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Last Updated on July 21, 2021

The Importance of Reminders (And How to Make a Reminder Work)

The Importance of Reminders (And How to Make a Reminder Work)

No matter how well you set up your todo list and calendar, you aren’t going to get things done unless you have a reliable way of reminding yourself to actually do them.

Anyone who’s spent an hour writing up the perfect grocery list only to realize at the store that they forgot to bring the list understands the importance of reminders.

Reminders of some sort or another are what turn a collection of paper goods or web services into what David Allen calls a “trusted system.”[1]

A lot of people resist getting better organized. No matter what kind of chaotic mess, their lives are on a day-to-day basis because they know themselves well enough to know that there’s after all that work they’ll probably forget to take their lists with them when it matters most.

Fortunately, there are ways to make sure we remember to check our lists — and to remember to do the things we need to do, whether they’re on a list or not.

In most cases, we need a lot of pushing at first, for example by making a reminder, but eventually we build up enough momentum that doing what needs doing becomes a habit — not an exception.

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From Creating Reminders to Building Habits

A habit is any act we engage in automatically without thinking about it.

For example, when you brush your teeth, you don’t have to think about every single step from start to finish; once you stagger up to the sink, habit takes over (and, really, habit got you to the sink in the first place) and you find yourself putting toothpaste on your toothbrush, putting the toothbrush in your mouth (and never your ear!), spitting, rinsing, and so on without any conscious effort at all.

This is a good thing because if you’re anything like me, you’re not even capable of conscious thought when you’re brushing your teeth.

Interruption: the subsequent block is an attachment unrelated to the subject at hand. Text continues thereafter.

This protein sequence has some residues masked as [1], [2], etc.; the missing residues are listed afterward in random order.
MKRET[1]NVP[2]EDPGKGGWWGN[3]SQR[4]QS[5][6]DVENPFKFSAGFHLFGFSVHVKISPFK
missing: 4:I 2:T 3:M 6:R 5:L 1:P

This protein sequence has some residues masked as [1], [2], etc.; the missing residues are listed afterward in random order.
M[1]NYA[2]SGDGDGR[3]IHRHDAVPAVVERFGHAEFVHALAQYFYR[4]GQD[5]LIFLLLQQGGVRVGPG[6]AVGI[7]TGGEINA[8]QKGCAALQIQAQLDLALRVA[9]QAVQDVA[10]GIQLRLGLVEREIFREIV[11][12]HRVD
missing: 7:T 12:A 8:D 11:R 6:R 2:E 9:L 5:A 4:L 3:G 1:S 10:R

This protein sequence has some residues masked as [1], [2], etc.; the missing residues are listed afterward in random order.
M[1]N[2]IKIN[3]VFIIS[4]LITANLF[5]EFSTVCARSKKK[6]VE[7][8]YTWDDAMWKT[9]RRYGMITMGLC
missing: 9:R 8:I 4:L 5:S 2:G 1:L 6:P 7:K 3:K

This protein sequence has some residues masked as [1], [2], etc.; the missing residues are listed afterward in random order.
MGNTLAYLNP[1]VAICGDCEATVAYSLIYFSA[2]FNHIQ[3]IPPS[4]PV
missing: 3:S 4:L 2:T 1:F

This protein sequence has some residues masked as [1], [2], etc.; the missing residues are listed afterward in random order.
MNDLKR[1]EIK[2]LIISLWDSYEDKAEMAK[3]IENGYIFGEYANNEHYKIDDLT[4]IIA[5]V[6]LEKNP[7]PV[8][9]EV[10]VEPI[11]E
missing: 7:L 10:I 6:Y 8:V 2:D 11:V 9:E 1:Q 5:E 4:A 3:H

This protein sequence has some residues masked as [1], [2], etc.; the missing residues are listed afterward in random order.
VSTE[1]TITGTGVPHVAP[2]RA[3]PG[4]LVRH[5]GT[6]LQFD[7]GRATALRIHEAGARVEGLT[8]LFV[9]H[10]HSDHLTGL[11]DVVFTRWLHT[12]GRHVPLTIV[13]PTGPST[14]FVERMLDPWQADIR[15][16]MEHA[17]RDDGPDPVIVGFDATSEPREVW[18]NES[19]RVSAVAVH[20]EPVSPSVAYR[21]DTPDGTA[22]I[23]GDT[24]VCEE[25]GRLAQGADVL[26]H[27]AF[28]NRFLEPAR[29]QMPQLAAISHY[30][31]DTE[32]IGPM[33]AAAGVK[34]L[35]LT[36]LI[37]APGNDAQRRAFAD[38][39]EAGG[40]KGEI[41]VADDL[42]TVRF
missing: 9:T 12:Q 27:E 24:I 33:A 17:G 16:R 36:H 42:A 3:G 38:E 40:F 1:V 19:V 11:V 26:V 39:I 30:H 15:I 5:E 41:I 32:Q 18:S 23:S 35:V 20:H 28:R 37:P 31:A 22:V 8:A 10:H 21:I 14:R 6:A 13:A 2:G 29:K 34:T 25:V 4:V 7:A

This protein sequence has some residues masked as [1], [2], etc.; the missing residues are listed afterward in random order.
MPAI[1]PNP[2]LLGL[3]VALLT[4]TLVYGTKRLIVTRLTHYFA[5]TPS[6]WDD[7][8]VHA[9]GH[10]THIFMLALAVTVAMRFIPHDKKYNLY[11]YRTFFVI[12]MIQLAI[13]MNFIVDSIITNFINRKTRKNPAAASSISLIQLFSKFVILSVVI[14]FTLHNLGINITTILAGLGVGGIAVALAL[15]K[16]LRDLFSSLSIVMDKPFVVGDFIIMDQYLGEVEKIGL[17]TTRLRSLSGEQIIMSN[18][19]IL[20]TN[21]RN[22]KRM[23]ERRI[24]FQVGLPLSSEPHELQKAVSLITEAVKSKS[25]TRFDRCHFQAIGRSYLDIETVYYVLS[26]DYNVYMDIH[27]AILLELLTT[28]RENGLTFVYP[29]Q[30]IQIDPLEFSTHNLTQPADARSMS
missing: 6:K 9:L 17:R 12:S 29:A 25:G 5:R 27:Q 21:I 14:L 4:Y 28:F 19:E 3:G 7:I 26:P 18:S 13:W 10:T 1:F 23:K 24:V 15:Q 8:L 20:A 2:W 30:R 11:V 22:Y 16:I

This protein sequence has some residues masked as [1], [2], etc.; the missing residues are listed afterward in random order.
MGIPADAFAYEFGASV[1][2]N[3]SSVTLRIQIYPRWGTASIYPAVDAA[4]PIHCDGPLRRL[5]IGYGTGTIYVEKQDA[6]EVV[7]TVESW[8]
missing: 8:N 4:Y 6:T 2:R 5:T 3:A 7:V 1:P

The good news is you already have a whole set of productivity habits you’ve built up over the course of your life. The bad news is, a lot of them aren’t very good habits.

That quick game Frogger to “loosen you up” before you get working, that always ends up being 6 hours of Frogger –– that’s a habit. And as you know, habits like that can be hard to break — which is one of the reasons why habits are so important in the first place.

Once you’ve replaced an unproductive habit with a more productive one, the new habit will be just as hard to break as the old one was. Getting there, though, can be a chore!

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The old saw about anything you do for 21 days becoming a habit has been pretty much discredited, but there is a kernel of truth there — anything you do long enough becomes an ingrained behavior, a habit. Some people pick up habits quickly, others over a longer time span, but eventually, the behaviors become automatic.

Building productive habits, then, is a matter of repeating a desired behavior over a long enough period of time that you start doing it without thinking.

But how do you remember to do that? And what about the things that don’t need to be habits — the one-off events, like taking your paycheck stubs to your mortgage banker or making a particular phone call?